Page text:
Sure it's a great idea, but will a patent protect it?
One criterion that should be used in any evaluation of an invention is whether a meaningful patent can be obtained for a particular innovation. According to Donald Kelly, former director of the Office of Independent Inventors of the U.S. Patent and Trademark Office, "[The effectiveness of] a patent depends on the scope and breadth of the claims." For instance, a broad claim lacks details about the product design itself, while a narrow claim includes a great deal of specific information. Kelly suggests inventors perform "an analysis of the claims to see if any recited element could be eliminated or altered from the recited form and still perform the inventive function. If so, the claim is weak and can be circumvented."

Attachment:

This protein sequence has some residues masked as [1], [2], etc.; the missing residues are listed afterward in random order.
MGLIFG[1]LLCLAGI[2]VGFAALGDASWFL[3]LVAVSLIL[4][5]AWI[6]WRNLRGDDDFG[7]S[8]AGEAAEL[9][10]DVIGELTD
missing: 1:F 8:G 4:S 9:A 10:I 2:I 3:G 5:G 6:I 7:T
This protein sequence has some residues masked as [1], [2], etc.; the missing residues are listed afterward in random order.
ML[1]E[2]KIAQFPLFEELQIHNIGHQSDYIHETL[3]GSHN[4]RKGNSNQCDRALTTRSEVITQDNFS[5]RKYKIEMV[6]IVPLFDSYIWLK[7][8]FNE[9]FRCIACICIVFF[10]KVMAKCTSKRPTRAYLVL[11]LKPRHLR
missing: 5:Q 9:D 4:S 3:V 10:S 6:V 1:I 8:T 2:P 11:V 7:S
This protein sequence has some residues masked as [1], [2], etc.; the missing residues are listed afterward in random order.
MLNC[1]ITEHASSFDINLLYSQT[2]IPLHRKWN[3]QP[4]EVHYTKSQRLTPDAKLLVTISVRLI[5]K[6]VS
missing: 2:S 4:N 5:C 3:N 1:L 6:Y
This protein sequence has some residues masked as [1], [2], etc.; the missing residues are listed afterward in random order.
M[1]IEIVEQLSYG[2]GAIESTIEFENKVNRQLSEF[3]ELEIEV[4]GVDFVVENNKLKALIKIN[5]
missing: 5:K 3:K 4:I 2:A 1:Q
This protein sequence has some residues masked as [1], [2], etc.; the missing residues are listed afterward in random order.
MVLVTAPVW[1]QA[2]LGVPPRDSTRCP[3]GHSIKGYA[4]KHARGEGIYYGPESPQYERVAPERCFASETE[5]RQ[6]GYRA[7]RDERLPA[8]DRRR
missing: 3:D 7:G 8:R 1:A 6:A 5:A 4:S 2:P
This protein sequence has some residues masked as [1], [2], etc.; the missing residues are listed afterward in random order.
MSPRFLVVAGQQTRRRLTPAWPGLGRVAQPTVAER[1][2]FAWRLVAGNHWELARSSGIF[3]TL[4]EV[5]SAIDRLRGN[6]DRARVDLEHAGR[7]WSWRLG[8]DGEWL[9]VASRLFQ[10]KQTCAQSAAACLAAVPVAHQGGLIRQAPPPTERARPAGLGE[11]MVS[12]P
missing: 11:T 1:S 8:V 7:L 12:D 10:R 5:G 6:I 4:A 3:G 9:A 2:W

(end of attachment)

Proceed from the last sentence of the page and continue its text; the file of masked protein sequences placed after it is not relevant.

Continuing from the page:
Here's an example: Patent #4,969,580 happens to be for a shampoo and conditioner hanger. The first claim is 40 lines long and full of specific information-an immediate indication that the claim is too specific to be meaningful. Some of the specific items in the claim are: a hook; a support plate extending at right angles that allows the dispensing cap to extend beyond the support plate; a strap made of plastic with a loop; and raised ribs. A new product would only infringe on the patent if it included every feature mentioned in the claim. So, in this case, another product wouldn't infringe on the patent as long as it did not include raised ribs on the strap. To review the entire patent, go to www.uspto.gov and do a patent search by number.